• The two sided confidence intervals we have constructed assign roughly equal probabilities to the tails: ${\displaystyle P\left(\pi <{\widehat {\pi }}-z_{1-{\frac {\alpha }{2}}}\cdot {\sqrt {\frac {{\widehat {\pi }}(1-{\widehat {\pi }})}{n}}}\right)\approx {\frac {\alpha }{2}}\,,\,\,\,\,\,\,P\left({\widehat {\pi }}+z_{1-{\frac {\alpha }{2}}}\cdot {\sqrt {\frac {{\widehat {\pi }}(1-{\widehat {\pi }})}{n}}}<\pi \right)\approx {\frac {\alpha }{2}}\,.}$
• By construction the confidence interval is symmetric around the point estimate ${\displaystyle {\hat {\pi }}}$.
• The length of the interval${\displaystyle 2z_{1-{\frac {\alpha }{2}}}\cdot {\sqrt {\frac {{\widehat {\pi }}(1-{\widehat {\pi }})}{n}}}}$ is a random variable, since it depends through ${\displaystyle {\widehat {\pi }}}$ on the random sample.
• The length of the confidence interval also depend on the confidence level ${\displaystyle 1-\alpha }$ and on ${\displaystyle n}$.

We are given a sample of ${\displaystyle N=3250}$ employees of an insurance company. The following dichotomous variables are measured:${\displaystyle X1}$ = 1 if the employee is a client of Accident Ltd${\displaystyle X2}$ = 1 if the employee belongs to the field staff${\displaystyle X3}$ = 1 if the employee has a company car ${\displaystyle X4}$ = 1 if the employee has professional experience In each case, the dichotomous variable takes a value of 1 or 0. The population proportion for each of these characteristics is unknown. We will obtain a point and interval estimate of the corresponding population proportion. We will be using confidence intervals based on the normal approximation. You will have the opportunity to examine the effect of the confidence level and the sample size on the confidence interval. We recommend that you alter only one of these features at a time while holding the other constant. Please select

• the variable to be analyzed
• the sample size ${\displaystyle n}$
• the confidence level ${\displaystyle 1-\alpha }$ (as a decimal number e.g. 0.95)

Results:This interactive example provides

1. the confidence interval for the selected confidence level

If you choose the same variable repeatedly, but enter different confidence levels/sample sizes, the previous results are also displayed for comparison purposes.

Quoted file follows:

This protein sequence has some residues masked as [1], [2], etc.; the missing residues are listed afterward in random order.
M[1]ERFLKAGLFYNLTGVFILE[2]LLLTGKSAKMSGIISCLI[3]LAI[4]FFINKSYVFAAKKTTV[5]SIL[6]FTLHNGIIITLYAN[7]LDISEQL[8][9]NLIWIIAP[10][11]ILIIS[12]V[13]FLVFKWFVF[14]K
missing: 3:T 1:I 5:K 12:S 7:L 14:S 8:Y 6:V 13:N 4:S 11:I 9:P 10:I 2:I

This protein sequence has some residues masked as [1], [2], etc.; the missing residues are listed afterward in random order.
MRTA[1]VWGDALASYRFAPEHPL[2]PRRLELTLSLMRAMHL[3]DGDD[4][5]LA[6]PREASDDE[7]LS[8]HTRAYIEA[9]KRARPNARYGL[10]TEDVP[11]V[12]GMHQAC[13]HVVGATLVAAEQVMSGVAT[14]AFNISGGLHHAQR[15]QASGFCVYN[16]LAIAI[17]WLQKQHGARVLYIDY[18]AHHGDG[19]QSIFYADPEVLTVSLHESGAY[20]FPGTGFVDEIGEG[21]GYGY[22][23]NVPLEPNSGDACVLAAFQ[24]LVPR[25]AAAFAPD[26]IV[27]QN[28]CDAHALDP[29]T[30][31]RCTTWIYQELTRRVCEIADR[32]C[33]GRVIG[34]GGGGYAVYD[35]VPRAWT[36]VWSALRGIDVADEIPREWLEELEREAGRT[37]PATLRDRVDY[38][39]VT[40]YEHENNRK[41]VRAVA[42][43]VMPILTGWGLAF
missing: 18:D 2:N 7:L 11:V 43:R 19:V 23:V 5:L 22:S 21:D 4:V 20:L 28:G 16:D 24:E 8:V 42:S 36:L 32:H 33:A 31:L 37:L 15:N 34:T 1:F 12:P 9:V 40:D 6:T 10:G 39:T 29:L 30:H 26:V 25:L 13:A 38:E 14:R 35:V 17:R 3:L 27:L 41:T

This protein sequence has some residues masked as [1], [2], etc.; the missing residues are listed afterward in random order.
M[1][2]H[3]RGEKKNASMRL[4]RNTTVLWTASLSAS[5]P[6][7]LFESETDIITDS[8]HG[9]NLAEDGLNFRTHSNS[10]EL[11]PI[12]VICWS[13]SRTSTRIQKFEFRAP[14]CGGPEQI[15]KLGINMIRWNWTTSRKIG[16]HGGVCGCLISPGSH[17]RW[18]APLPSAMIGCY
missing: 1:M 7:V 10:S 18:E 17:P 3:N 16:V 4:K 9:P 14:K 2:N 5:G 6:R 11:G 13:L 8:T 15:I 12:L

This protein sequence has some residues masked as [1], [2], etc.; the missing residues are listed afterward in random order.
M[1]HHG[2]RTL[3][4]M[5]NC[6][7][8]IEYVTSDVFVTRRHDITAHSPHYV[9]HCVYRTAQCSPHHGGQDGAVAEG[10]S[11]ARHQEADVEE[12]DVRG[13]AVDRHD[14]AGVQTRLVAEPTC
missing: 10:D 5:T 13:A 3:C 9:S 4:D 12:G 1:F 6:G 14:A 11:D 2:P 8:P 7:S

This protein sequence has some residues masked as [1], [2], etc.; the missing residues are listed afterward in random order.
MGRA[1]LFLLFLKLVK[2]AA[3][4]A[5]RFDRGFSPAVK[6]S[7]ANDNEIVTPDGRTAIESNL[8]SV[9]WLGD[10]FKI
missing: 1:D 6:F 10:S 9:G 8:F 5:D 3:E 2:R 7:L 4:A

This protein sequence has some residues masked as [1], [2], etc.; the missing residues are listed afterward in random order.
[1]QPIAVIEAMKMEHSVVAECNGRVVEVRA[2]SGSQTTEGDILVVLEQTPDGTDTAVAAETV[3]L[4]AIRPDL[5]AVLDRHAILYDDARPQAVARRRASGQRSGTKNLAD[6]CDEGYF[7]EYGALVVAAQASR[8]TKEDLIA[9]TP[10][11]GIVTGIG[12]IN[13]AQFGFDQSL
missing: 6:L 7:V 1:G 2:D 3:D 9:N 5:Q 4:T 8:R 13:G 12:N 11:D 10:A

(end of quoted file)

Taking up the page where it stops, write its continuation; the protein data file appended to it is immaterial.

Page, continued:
The leader of a political party ’F’ is interested in knowing what fraction of citizens would vote for it if an election were held. A survey of ${\displaystyle n=2000}$ citizens is performed which asks the question: ”If there were an election tomorrow which party would receive your vote?” According to the survey 103 citizens declared that would vote for F. We wish to estimate a 95% confidence interval for ${\displaystyle \pi }$ , the proportion of voters who would vote for F. Note the following:

• In order to insure that a citizen that has been already asked is not sampled a second time, we sample without replacement, (though the probability of replication is low given the sample size).
• Since interest is focused on party F, the event ${\displaystyle A}$ is defined as ”the individual votes for F” and the complementary event ${\displaystyle {\bar {A}}}$  as ”the individual does not vote for F”. Thus for our purposes the population is dichotomous. The proportion of votes for party F is ${\displaystyle \pi =P(A)}$.
• The sample size is sufficiently large (${\displaystyle n=2000}$), so that one may construct an approximate confidence interval using the normal approximation: ${\displaystyle \left[{\widehat {\pi }}-z_{1-{\frac {\alpha }{2}}}\cdot {\sqrt {\frac {{\widehat {\pi }}(1-{\widehat {\pi }})}{n}}},\,\,\ \ \,{\widehat {\pi }}+z_{1-{\frac {\alpha }{2}}}\cdot {\sqrt {\frac {{\widehat {\pi }}(1-{\widehat {\pi }})}{n}}}\right]}$ which has an approximate confidence level of 95%. We obtain ${\displaystyle z_{0.975}=1.96}$

The results of the survey yield ${\displaystyle {\hat {\pi }}=103/2000=0.0515}$ and a 95% confidence interval:${\displaystyle \left[0.0515-1.96\cdot {\sqrt {\frac {0.0515\cdot 0.9485}{2000}}},\,\,\ \,0.0515+1.96\cdot {\sqrt {\frac {0.0515\cdot 0.9485}{2000}}}\right]}$${\displaystyle =[0.0418\,;\,0.0612]\,.}$